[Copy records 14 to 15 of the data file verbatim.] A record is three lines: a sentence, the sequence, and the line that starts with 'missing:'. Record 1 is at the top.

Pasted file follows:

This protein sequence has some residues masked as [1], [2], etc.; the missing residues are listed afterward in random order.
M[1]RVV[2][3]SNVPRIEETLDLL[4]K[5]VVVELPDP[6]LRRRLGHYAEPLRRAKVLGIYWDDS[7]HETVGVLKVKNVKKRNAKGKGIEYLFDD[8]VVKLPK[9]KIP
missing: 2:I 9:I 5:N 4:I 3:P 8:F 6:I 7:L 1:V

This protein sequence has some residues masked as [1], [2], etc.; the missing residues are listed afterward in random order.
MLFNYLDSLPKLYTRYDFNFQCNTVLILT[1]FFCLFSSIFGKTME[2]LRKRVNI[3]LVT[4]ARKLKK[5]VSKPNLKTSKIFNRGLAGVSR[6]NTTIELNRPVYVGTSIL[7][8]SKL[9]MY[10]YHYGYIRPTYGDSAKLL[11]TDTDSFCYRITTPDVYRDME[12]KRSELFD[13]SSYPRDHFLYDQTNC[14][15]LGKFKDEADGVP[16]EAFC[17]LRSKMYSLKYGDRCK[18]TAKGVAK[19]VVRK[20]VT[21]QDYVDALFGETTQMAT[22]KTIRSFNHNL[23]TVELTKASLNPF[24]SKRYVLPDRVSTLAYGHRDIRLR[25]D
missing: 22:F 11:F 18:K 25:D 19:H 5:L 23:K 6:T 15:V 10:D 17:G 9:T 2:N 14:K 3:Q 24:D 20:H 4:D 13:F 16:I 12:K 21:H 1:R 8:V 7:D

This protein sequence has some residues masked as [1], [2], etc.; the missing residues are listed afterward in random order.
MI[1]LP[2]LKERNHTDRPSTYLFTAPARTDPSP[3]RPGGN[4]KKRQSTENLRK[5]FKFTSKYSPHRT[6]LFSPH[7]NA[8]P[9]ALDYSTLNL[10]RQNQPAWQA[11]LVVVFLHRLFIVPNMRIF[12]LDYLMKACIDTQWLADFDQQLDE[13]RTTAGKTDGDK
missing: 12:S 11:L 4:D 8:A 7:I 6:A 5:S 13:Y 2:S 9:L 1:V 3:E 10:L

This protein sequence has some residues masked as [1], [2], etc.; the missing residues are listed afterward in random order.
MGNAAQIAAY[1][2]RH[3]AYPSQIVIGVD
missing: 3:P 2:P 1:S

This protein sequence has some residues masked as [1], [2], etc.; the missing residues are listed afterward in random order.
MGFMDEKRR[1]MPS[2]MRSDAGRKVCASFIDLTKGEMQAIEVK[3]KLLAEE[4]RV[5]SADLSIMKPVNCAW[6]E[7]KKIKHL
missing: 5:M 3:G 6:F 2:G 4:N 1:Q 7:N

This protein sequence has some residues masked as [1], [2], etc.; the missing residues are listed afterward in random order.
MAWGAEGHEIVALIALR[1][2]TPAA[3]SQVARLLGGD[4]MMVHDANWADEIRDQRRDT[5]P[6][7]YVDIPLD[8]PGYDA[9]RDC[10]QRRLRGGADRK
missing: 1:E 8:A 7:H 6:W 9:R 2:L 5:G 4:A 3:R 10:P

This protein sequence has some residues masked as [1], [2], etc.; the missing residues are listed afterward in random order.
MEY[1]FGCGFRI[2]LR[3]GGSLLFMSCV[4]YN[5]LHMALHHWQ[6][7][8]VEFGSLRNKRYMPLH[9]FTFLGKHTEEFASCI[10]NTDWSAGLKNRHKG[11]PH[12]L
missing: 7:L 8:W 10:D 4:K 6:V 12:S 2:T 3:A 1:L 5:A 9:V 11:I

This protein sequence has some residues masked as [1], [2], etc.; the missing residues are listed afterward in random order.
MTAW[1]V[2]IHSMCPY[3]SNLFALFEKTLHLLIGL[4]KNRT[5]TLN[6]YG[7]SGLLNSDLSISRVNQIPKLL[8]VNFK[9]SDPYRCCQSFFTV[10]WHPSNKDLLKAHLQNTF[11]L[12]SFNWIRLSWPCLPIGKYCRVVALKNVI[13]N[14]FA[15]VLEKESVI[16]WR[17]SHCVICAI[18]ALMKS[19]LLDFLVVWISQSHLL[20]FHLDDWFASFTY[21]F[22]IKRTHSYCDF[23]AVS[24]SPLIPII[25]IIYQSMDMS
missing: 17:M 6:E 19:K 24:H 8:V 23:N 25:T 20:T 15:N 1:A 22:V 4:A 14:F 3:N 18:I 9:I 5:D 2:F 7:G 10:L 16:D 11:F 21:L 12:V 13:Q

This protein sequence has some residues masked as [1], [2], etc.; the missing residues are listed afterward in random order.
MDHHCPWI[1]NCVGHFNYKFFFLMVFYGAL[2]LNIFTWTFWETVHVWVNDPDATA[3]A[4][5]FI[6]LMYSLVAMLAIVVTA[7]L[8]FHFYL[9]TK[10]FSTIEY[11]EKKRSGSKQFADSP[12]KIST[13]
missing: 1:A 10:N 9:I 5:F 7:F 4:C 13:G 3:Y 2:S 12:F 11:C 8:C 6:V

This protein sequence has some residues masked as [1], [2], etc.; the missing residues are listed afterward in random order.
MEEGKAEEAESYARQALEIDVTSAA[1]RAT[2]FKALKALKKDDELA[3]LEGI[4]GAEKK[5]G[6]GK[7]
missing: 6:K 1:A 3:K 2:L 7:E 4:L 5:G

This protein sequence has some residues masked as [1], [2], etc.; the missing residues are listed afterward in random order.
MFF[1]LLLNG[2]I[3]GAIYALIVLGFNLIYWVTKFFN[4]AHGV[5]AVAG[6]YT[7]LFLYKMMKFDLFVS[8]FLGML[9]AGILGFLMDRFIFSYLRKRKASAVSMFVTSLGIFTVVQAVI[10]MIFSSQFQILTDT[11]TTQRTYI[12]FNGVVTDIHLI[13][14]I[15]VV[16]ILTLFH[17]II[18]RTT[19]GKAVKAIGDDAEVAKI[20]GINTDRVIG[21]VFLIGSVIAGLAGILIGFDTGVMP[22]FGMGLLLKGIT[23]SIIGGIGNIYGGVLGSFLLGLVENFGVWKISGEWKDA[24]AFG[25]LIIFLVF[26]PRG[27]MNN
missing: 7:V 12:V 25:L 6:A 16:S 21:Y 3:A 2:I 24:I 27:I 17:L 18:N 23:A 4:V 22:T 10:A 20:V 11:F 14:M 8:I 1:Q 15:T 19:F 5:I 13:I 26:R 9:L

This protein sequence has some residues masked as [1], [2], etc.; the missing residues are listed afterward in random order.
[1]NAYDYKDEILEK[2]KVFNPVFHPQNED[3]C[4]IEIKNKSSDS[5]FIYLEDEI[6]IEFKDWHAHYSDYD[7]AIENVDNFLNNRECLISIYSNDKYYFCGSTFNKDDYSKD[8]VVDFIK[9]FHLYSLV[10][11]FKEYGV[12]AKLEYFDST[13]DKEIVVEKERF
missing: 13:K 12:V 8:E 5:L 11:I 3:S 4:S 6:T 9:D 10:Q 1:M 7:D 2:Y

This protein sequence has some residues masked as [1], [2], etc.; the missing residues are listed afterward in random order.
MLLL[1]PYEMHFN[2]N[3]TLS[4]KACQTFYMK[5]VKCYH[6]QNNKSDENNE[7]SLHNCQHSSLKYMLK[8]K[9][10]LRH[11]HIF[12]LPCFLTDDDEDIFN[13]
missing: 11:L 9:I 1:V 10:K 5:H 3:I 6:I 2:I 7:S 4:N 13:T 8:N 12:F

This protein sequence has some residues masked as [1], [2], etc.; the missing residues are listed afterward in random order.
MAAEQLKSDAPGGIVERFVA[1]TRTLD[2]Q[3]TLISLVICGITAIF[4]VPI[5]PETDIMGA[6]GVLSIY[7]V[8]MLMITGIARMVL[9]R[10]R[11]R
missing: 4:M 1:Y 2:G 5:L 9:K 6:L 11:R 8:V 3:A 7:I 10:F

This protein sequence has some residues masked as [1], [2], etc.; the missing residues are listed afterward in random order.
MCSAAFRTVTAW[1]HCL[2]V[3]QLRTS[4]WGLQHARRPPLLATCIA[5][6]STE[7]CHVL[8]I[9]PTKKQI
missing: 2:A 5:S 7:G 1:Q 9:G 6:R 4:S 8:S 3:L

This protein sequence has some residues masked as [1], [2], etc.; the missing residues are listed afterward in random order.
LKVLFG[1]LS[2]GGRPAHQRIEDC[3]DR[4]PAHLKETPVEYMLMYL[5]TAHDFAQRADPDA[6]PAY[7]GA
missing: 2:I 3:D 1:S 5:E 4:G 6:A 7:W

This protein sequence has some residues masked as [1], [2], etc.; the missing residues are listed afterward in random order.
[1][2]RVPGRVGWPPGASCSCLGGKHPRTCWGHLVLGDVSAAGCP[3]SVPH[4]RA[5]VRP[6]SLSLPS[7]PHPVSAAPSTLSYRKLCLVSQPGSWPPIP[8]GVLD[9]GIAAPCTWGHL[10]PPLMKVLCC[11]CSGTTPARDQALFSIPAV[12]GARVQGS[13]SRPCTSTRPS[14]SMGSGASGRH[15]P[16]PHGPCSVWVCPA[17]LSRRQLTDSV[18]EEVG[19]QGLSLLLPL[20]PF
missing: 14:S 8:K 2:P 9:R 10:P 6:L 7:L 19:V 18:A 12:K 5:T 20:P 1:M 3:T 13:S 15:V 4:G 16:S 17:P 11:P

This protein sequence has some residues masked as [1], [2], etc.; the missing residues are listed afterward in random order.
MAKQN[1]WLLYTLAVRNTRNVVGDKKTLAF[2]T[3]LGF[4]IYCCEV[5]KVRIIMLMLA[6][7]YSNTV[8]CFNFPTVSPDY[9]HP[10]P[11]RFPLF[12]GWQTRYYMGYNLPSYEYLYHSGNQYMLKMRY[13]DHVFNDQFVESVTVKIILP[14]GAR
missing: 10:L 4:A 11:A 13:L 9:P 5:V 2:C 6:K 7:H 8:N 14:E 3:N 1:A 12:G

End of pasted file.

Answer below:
This protein sequence has some residues masked as [1], [2], etc.; the missing residues are listed afterward in random order.
MAAEQLKSDAPGGIVERFVA[1]TRTLD[2]Q[3]TLISLVICGITAIF[4]VPI[5]PETDIMGA[6]GVLSIY[7]V[8]MLMITGIARMVL[9]R[10]R[11]R
missing: 4:M 1:Y 2:G 5:L 9:K 6:L 11:R 8:V 3:A 7:I 10:F

This protein sequence has some residues masked as [1], [2], etc.; the missing residues are listed afterward in random order.
MCSAAFRTVTAW[1]HCL[2]V[3]QLRTS[4]WGLQHARRPPLLATCIA[5][6]STE[7]CHVL[8]I[9]PTKKQI
missing: 2:A 5:S 7:G 1:Q 9:G 6:R 4:S 8:S 3:L